As demand for cargo space decreased drastically in 2023 due to the shrinking of the volume of goods produced, freight rates also began to fall. The worsening inflation led to increasing interest rates on leasing and rental contracts, putting many in a difficult situation. Despite record-high inflation in 2023, freight rates decreased nominally compared to 2022, not to mention the decrease in real value. Market freight rates could have led to unprofitable operations in many instances if businesses had not been alert and attentive to their costs. The winners in such situation were those that did not have their fleet on the spot market, but had fixed interest rate contracts and secure orders.


Greening the shipping sector – yet another burden?

By October 2023, it became apparent that the European Union had made a commitment to greening. Greening had reached the transport sector not only in promises but also in action. Considerable toll increases were announced throughout Europe, with the heaviest ones in Germany and Hungary. Tolls increased by 83 percent in Germany and by 44 percent in Hungary. The message is clear: those who burden the environment should pay for it.

Costs were thus increased for shippers, but customers were unwilling to pay high freight rates in the ailing European economy. The Israeli crisis increased uncertainty, and concerns grew about the security of the supply of energy carriers. It affected the market as well as the stock market. Hungary also faced rising fuel prices while the tolls payable for the kilometers travelled did not return 100% for shippers and forwarders. Customers were unwilling to share such a burden in most cases, although shippers and forwarders burden the environment because they transport the products on behalf of the manufacturers, producers, and merchants. Nevertheless, forwarders, shippers, and transporters had to bear the majority of such costs. Solidarity was nowhere to be found.

Cooperation required.

We might say that the market is determined by supply and demand; if there is low demand for cargo space, freight rates will decrease. However, if the law of supply and demand is stronger than the forwarding and shipping sector’s ability to assert their interests, then customers will not pay for legitimately incurred costs (such as tolls). This directly leads to further decreased profit-generating capacities of the transport sector compared to the previous year – and this is still not the end of this trend. Demonstrations and strikes organized by German, Spanish, French, and Polish carriers have occurred, but results have been partial. Cooperation would be needed so that justified costs can be incorporated into the prices.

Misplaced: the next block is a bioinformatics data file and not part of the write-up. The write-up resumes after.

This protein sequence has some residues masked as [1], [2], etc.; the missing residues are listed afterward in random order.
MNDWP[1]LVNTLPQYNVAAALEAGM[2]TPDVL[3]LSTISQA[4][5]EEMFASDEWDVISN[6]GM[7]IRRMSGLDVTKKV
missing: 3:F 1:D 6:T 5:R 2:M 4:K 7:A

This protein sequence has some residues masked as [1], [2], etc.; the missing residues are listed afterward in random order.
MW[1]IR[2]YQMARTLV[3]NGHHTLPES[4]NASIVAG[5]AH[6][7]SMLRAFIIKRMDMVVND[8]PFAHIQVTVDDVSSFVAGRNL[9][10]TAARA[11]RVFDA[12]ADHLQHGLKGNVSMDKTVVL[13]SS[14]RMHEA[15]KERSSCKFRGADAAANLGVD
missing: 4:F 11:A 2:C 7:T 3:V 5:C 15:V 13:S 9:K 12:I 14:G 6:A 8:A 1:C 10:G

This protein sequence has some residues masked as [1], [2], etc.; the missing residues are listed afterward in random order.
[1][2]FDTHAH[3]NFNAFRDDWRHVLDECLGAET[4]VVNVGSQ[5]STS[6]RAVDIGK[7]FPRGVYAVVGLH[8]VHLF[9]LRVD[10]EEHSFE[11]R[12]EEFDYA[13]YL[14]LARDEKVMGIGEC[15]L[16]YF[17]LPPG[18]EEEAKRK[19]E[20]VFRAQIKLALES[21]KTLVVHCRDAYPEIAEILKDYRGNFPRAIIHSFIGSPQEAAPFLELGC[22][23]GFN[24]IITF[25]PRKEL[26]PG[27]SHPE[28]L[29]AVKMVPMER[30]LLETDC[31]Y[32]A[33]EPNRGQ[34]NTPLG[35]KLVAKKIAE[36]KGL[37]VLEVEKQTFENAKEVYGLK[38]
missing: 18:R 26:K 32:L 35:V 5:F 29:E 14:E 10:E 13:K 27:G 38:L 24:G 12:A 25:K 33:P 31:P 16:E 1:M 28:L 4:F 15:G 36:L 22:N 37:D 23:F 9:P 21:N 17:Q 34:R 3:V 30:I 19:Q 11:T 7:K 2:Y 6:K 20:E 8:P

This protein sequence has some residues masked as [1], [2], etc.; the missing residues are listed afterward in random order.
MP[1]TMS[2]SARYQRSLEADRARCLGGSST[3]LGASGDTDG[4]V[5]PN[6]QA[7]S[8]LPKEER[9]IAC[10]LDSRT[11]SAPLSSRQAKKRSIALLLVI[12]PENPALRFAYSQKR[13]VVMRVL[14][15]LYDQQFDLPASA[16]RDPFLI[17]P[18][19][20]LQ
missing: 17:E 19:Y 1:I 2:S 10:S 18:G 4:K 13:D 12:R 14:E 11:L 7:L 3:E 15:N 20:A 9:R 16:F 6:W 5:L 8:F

At the same time, European governments are working to curb inflation, but the significant increase in tolls, which is otherwise justified from an environmental point of view, has proved counter-effective. If tolls were incorporated into freight charges, end-users should pay for such increased costs, which goes against the reduction of inflation.

Even the little things are to be appreciated in 2024.

Prices are volatile, moving both up and down. The forecasted inflation for this year is significantly lower than last year; 4-5% is predicted for this year in Hungary instead of 17.6%. Hopes are high, but reality is not so promising. A rebound is nowhere to be seen yet.

Economic players must strive to increase productivity. Forwarders and carriers must realize: no empty kilometres, no empty cargo spaces are affordable. Processes should be rationalized, work should be more efficient, productivity should be increased, and specific costs should be reduced. Not even one pallet can be empty because it means loss. Every centimetre of space must be utilized, and even drivers must be proactive.

Many people sat back during the period of 2020-2022, since they could get whatever freight rate. This is now a thing of the past, and planning should be rational. Efficiency has to be increased more than ever before, and even small amounts of money must be appreciated. A solid company background with some spare money was enough for survival in 2023. This is not enough in 2024. It is high time for a change.